Developed countries could, through such financial transfers, count those emissions saved against their own greenhouse gas emissions.
So in 2008, the UN Secretary-General Ban Ki-moon, launched the UN-Reduced Emissions from Deforestation and Forest Degradation or UN-REDD and there are other complimentary initiatives such as one spearheaded by the World Bank.
The initiative has been a preparation or perhaps a pilot for the countries involved with a view to nations under the UN climate convention backing a REDD fund or perhaps even a market mechanism.
REDD+ State of Play
To date 14 countries are being supported under UN-REDD ranging from the Democratic Republic of Congo, Tanzania and Zambia in Africa with Nigeria this month coming on board to countries such as Bolivia and Panama in Latin America and Cambodia, Indonesia, Papua New Guinea and Vietnam in Asia.
Close to $60 million worth of funding has been approved –and the World Bank's Forest Carbon Partnership Fund about $36 million-to assist in areas such as building monitoring, reporting and verification systems—in other words ensuring that if a nation says it is not chopping its forests down, this can be proven to the developed countries supporting the projects and the wider international community.
The money is also assisting in building for example community outreach to involve local and indigenous people—crucial to the success of REDD or should I say REDD+, because it covers not only paying to support standing forests but also includes support to forest land that once had forests or land that has not in recent history held forests.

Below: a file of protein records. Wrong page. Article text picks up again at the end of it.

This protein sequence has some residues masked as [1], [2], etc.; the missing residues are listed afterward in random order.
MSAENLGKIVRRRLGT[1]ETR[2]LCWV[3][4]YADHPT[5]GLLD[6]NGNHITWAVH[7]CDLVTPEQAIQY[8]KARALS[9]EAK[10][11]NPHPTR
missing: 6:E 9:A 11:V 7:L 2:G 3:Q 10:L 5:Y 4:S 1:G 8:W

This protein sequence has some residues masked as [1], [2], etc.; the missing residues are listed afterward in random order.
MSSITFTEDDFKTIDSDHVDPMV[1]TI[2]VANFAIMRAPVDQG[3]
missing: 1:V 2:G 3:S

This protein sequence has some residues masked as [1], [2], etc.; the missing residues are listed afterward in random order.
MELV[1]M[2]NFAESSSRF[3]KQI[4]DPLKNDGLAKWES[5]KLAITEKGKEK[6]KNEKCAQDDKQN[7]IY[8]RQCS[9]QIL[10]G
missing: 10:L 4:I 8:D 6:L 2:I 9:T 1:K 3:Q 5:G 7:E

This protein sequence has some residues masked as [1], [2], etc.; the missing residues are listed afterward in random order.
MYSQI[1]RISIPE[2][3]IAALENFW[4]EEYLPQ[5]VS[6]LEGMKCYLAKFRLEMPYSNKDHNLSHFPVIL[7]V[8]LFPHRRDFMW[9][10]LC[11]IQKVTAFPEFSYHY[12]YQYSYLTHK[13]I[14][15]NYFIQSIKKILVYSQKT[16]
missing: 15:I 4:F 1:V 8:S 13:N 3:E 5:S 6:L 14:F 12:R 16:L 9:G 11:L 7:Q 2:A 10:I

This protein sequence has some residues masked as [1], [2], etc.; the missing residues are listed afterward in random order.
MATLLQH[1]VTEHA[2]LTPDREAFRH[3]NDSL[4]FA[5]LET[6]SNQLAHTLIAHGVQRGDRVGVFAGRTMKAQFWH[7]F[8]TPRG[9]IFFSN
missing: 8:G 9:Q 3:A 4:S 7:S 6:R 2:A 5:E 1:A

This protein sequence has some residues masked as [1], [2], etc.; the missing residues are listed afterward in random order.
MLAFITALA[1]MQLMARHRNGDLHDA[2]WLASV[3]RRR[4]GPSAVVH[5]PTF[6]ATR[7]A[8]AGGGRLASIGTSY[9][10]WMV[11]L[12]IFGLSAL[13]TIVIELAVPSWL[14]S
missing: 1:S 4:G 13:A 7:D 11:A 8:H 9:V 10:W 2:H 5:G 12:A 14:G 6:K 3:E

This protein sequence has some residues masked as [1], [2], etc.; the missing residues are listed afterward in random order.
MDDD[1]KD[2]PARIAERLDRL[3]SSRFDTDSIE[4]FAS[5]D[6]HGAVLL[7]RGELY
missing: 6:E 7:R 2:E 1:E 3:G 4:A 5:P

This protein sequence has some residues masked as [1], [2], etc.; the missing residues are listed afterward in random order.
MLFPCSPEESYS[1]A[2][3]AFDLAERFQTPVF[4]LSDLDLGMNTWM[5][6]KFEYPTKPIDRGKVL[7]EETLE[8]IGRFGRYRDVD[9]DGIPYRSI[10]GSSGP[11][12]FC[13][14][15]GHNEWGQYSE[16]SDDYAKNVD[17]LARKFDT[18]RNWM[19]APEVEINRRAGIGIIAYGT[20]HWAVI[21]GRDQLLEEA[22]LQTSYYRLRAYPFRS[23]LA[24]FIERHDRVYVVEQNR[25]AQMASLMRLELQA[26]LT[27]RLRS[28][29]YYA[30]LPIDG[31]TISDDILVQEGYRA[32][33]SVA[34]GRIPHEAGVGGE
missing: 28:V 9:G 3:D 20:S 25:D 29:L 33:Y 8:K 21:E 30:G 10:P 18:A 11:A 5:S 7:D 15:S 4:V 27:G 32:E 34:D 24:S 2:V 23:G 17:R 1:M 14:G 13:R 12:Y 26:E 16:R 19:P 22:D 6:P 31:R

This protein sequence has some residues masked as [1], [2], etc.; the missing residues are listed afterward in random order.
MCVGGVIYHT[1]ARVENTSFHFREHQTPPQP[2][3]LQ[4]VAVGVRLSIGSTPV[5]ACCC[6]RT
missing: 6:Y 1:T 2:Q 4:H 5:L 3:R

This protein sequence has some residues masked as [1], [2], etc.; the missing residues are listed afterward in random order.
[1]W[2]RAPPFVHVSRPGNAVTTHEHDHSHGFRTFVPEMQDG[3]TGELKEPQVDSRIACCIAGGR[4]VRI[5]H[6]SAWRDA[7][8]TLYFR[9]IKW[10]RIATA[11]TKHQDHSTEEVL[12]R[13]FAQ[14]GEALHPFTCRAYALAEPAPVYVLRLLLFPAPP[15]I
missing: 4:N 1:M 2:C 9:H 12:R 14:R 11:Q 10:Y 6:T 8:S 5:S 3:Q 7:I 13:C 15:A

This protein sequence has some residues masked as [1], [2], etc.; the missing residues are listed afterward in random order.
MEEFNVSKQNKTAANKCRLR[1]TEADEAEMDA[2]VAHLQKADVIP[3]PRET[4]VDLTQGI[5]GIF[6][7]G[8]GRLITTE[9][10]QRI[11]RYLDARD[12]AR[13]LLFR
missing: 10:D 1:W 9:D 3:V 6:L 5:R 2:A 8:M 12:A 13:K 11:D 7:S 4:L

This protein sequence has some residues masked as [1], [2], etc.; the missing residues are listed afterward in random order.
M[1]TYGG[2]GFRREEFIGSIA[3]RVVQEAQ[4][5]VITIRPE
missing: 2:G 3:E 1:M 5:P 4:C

Even before a formal go-ahead under the UN climate convention, the tantalizing prospects are already attracting voluntary bilateral investments by developed nations such as Norway as well as Germany, Japan, Spain the United Kingdom and others.
The total is just over $4 billion.
Norway for example has pledged $1 billion to Brazil and another $1 billion to Indonesia, which has already triggered a decision by Jakarta to introduce a two year moratorium on the clearing of virgin forest for palm oil—a big money spinning crop used to produce cooking oils to cosmetics to biodiesel.
Some developing countries are in a sense now focusing on the funds flowing for REDD+- and further financial flows as triggers or anchors for catalyzing wider, Green Economy/sustainable development benefits.
Indonesia is a good example—it is trying to establish a Green Corridor, leveraged in part by REDD+ money, in a region called Kalimantan.
For example, palm oil will be planted on degraded land rather by clearing forests.
Indonesia has also made the link between healthy forests and its mining industry.
There is evidence that deforestation is leading to severely diminished river flows in the dry season—it means that these rivers can no longer support barges carrying ores from the mines.
Transportation by barge costs about $10 a ton whereas by road it is between $40 to just under $60 a ton—so REDD+ offers the chance to not only keep carbon out of the atmosphere, but to also a way of keeping rivers flowing and cutting the costs of other key industries.
Marine Ecosystems—Future Prospects
Indonesia is also looking to REDD+ to assist in triggering employment in natural resource management and also in sectors such as forest insurance for workers in nearby cities and towns.
Indonesia is also looking at how its mangroves at the coast can also be part of REDD+-indeed there is growing interest in not only mangroves which qualify under REDD+ but sea grasses and tidal salt marshes.
UNEP, in collaboration with other UN partners, estimates that these marine ecosystems may be absorbing and locking away in their muds and soils somewhere around half the world's transport emissions.
Yet between 20 to 25 per cent of the world's mangroves were lost between 1980 and 2005; the annual rate of loss of tidal salt marshes is up to two per cent and 50 per cent of seagrasses have gone since the 1990s.